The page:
2.1 Kw Suntech 175 mono, Classic 200, Trace SW 4024 ( 15 years old  but brand new out of sealed factory box Jan. 2015), Bogart Tri-metric,  460 Ah. 24 volt LiFePo4 battery bank. Plenty of Baja Sea of Cortez sunshine.

  • showmeshowme Registered Users Posts: 63 ✭✭
    edited May 18 #10

    Wow. It's going to take a while for me to peruse this information and let it soak in. I know that sounds silly to anyone who is 'in tune' with this information, but my head starts to spin as soon as I try to decipher it. But thank you PW and LH2 for all of this good stuff and the pics, too.

    Per my inability to register electrical theory easily, I often think about another problem I've had before. When I was in my mid 20's back in the early 80's my younger brother and I moved to Texas to find work, since there was nothing in Missouri. We found jobs at Dow Chemical in Freeport, TX at the infamous "Red Planet" in the plant where catalyst pills for Dow's styrene (styrafoam) were produced. It was basically an automated plant that created those pills out of a slurry of iron oxide and a lot of other ingredients, but there was a process of starting up the system's kiln, augers, etc. which was done on a huge board with more lights and switches than I could count. It was a simple (to everyone else, including my brother) start up system that had to be done exactly right, or it would shut everything down. I was just flabbergasted by how I could not get it right, no matter what I did. And I consider myself an intelligent person! But that "simple" process haunted me the whole time I worked at that nasty place. I would literally sweat red for days at Surfside Beach or the pool when I was off. Anyway, that's about when I realized that I am not wired for some things. Once I get something down, I'm fine. But it's just the idea that I can't grasp a thing when it's right in front of me sometimes. Like riding a bike, once your over the hump you wonder what kept you from 'getting it' before.

    Mike, you've helped me before and you are correct, we've discussed the importance of over powering breakers and the problems with going over the limits by different effects (cold, brightness, etc.), and the damage it can do on undersized equipment. That I can understand. I'm just trying to figure out the elements of the flow path and how it is affected by everything else in the system, along with my (still) difficulty in completely understanding electrical math.

    I know this may not help, but for the sake of clarity of what I'm working with, I'm putting a couple of pics of what I have and what I intend to end up with on the wall. The first pic is the ad for what I bought years back in anticipation of going off grid, and a second pic of what mine will end up being, which Robin Gudgel use to own.. Oddly enough, even though it may be considered "antiquated" to some, it was a system that he (Robin) had in his early days. Unfortunately, in order to store it I had to dismantle the systems parts, so I can't give you any good pics (until I dig them out of a box I've stored somewhere) of the original power board wiring. Right now all the equipment is layed out on a big table. But I will get back here as soon as I've studied your replies. Sometimes I have to laugh at myself. I can get out a blueprint of a power house, a car plant, a brewery, a bridge- and know exactly what needs done from A-Z, but when I do the same with this system, it's like I've never seen a wire before. But that's what I'm on this forum for. A way out of my fog.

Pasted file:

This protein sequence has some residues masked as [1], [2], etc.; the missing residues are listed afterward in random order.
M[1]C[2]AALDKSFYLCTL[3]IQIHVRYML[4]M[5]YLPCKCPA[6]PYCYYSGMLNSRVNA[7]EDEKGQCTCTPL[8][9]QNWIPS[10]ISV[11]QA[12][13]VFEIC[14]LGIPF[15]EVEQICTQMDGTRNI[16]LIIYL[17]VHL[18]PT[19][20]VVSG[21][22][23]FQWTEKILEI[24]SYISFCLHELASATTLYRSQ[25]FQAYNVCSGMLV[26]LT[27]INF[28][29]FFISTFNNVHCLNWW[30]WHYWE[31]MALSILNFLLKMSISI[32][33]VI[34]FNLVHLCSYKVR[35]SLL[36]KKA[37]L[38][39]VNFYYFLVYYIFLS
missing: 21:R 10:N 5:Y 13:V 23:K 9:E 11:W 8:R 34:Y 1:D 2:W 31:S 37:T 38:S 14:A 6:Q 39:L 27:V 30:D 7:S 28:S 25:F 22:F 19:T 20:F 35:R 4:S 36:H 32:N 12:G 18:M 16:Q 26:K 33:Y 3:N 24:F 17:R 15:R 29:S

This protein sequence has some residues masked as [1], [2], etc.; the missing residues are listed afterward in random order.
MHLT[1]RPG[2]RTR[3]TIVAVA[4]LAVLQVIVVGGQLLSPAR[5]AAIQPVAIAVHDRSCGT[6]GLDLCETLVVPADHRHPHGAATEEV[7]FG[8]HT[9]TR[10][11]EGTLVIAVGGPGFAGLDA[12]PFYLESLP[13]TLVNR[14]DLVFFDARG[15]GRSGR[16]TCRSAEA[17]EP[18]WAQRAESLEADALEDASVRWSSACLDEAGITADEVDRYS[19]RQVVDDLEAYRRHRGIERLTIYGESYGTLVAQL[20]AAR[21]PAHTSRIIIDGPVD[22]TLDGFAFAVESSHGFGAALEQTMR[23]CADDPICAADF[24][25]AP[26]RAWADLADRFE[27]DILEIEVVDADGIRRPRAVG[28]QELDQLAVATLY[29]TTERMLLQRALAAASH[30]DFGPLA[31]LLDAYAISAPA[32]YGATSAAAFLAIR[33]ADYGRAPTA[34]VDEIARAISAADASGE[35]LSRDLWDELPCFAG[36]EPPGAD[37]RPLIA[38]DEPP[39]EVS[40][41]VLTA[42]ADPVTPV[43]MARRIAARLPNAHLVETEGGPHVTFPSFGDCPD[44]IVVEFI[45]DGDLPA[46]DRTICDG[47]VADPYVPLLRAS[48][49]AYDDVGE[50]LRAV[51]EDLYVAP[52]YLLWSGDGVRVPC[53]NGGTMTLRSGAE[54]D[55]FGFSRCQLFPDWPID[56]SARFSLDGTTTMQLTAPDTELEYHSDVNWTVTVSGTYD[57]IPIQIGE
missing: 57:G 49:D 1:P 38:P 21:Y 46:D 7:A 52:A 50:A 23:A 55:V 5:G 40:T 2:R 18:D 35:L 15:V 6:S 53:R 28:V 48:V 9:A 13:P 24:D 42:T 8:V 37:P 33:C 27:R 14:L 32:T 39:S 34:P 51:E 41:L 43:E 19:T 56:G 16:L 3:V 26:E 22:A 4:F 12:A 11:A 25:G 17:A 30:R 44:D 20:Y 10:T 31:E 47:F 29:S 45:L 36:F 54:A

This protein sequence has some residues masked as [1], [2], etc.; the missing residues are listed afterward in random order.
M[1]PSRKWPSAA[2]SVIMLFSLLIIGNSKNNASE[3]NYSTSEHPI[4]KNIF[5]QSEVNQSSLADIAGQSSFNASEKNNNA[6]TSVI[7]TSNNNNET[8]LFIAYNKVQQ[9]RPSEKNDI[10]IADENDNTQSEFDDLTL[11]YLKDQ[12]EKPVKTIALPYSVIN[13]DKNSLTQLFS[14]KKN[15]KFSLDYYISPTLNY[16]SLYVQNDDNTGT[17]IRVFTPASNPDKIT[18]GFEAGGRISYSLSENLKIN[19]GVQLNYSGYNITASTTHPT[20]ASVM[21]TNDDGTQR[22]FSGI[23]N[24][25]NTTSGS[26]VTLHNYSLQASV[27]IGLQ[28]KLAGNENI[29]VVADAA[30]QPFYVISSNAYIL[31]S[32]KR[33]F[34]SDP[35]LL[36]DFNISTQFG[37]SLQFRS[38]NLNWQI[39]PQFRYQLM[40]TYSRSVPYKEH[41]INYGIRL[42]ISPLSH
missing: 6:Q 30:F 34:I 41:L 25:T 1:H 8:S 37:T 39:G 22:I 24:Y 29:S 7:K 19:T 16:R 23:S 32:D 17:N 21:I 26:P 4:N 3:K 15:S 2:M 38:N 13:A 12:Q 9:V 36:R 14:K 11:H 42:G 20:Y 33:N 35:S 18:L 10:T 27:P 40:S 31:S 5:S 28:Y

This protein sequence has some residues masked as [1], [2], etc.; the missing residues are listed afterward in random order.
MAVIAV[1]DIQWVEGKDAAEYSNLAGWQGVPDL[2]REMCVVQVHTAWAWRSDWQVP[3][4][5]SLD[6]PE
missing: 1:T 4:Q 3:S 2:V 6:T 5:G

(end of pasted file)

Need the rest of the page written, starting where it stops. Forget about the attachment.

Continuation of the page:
"Knowing is not enough, we must apply. Willing is not enough, we must do."   Goethe

    NOS Trace Xantrex power panel, (3) Trace Xantrex SW5548's (2 NOS in boxes, one used), Xantrex DC/disconnect, AC disconnect/conversion, Xantrex T240 Auto transformer, (3) C40 PWM charge controllers, (2 NOS, one used)  8k LG Neon 320w, (8)Evergreen  Solar 120w (960w)  , Bergey XL.1 1.5k genny, AirX 400 genny, 48v Interstate Workman batts (frozen/toast), (2) MT Solar Top of Pole 12's, (2) Midnite Solar MSPV 4 combiner boxes, (2) Midnite Solar Classic 150's and one nice Ozark hilltop to set them all.


  • showmeshowme Registered Users Posts: 63 ✭✭

    Sitting here studying the replies, and thought I'd post a pic of the breaker in question. I didn't mention that I'd already bought two new MNEDC60 breakers, which I now won't use. After ordering them, they were the wrong size (dimensions) anyway. The intent is to have 2 new of everything and keep the old single originals for back up. Here's the original array breaker


    Sorry about the gigantic pics. I even downsized them. At least they're readable.

    "Knowing is not enough, we must apply. Willing is not enough, we must do."   Goethe

    NOS Trace Xantrex power panel, (3) Trace Xantrex SW5548's (2 NOS in boxes, one used), Xantrex DC/disconnect, AC disconnect/conversion, Xantrex T240 Auto transformer, (3) C40 PWM charge controllers, (2 NOS, one used)  8k LG Neon 320w, (8)Evergreen  Solar 120w (960w)  , Bergey XL.1 1.5k genny, AirX 400 genny, 48v Interstate Workman batts (frozen/toast), (2) MT Solar Top of Pole 12's, (2) Midnite Solar MSPV 4 combiner boxes, (2) Midnite Solar Classic 150's and one nice Ozark hilltop to set them all.


Sign In or Register to comment.